In the 1950s, as abstract expressionism maintained its vice-grip over the art market, David Park, Elmer Bischoff, and Richard Diebenkorn met weekly to do something that was a bit subversive for artists of their caliber: they would draw the human form from a live model. The late-night sessions weren’t ambitious — Diebenkorn described them as “exercises in seeing” — but it was there, in artist studios above a Berkeley car dealership, that the Bay Area Figurative style took root.
The casual, sometimes revelatory drawings produced there form the heart of David Park and His Circle: The Drawing Sessions, a quiet complement to the museum’s expansive Park retrospective. Through 33 drawings, two sketchbooks, and a smattering of photos, the show aims to capture the experimentation inherent to the gatherings. It also extends Park’s legacy by emphasizing the artist, teacher, and friend who believed “close proximity to many talented people” was the most important factor in an artist’s education.
Sara Wessen Chang, curatorial assistant in painting and sculpture, organized the show with assistance from exhibition designers Jody Hanson and Sarah Choi. The largely thematic arrangement shows the progression of the Bay Area figurative style, which revived interest in depicting people and scenes from everyday life.
Viewers see the artists practice the contours of the human form in quick line drawings of live male and female models. If a model didn’t show up, the artists sketched each other — a special treat, considering these artists didn’t often dabble in portraiture. With ink, they examine how light and shadow fall upon the body. Then, onto color with gouache and paint in gestural brushstrokes that hallmark expressionism yet here are applied to figurative subject matter. Underscoring all of it is the permissiveness of the sessions; critics called it a “failure of nerve” when Park abandoned abstraction and lobbed his canvases into a local dump sometime around 1950. From the view in the gallery, the Berkeley studio becomes a crucial enclave for artists to flout the status quo’s aversion to representational forms.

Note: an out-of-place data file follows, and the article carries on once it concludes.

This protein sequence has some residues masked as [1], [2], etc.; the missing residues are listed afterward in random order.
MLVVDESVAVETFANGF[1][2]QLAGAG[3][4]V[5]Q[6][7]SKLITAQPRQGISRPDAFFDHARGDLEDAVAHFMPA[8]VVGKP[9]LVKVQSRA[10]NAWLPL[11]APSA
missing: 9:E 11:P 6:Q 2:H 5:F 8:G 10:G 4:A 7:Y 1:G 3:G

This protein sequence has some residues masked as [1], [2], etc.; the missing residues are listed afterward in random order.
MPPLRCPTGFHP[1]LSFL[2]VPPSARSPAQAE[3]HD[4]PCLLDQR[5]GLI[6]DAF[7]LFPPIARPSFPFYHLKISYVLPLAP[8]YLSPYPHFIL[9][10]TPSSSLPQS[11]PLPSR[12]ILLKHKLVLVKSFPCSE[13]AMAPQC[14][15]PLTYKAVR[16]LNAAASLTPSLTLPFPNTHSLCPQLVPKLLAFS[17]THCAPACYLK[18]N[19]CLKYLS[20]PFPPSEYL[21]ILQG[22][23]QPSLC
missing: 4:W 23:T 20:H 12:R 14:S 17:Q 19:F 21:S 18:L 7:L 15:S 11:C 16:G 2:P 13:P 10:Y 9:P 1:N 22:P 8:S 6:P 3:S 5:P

To create that environment, Wessen Chang, Hanson, and Choi chose a neutral studio wall color that offered warmth and complemented the works on paper, along with a deep red that further connects the presentation to the retrospective. They grounded the setting with a larger-than-life photo of Diebenkorn sketching a nude model alongside Nathan Oliveira, one of many artists who would join the sessions. Cases that display actual artist materials add coziness and authenticity. “I love to hear that there is a feeling of intimacy,” Wessen Chang said. “Diving into pockets of research surrounding these artists, there is a tangible presence of camaraderie in the letters, drawings, and photographs. No sense of competition whatsoever.”
The absence of competition is apparent in sketches featuring the same model by different artists, and it’s here where the works become particularly revelatory. A set of untitled drawings of the same seated woman, circa 1955, show Park’s intense shading and Diebenkorn’s quick, rough lines. “This comparison is as extraordinary as it is exquisite,” wrote curator Tara McDowell in an in-depth essay for the exhibition’s catalogue. “A rare opportunity to consider what each artist saw, how he rendered it, and what this might tell us about their respective art practices.”
Wessen Chang, meanwhile, was keen on incorporating works by second-generation Bay Area figurative artists like Joan Brown, whose inclusion represents a continued lineage. Brown was a student of Bischoff’s at the California School of Fine Arts (now the San Francisco Art Institute) and would go on to participate in her own drawing sessions. “Park’s drawing sessions were ad-hoc, after hours, and never included women besides the model,” Wessen Chang noted. “As ever, it’s crucial as curators to expand the story.”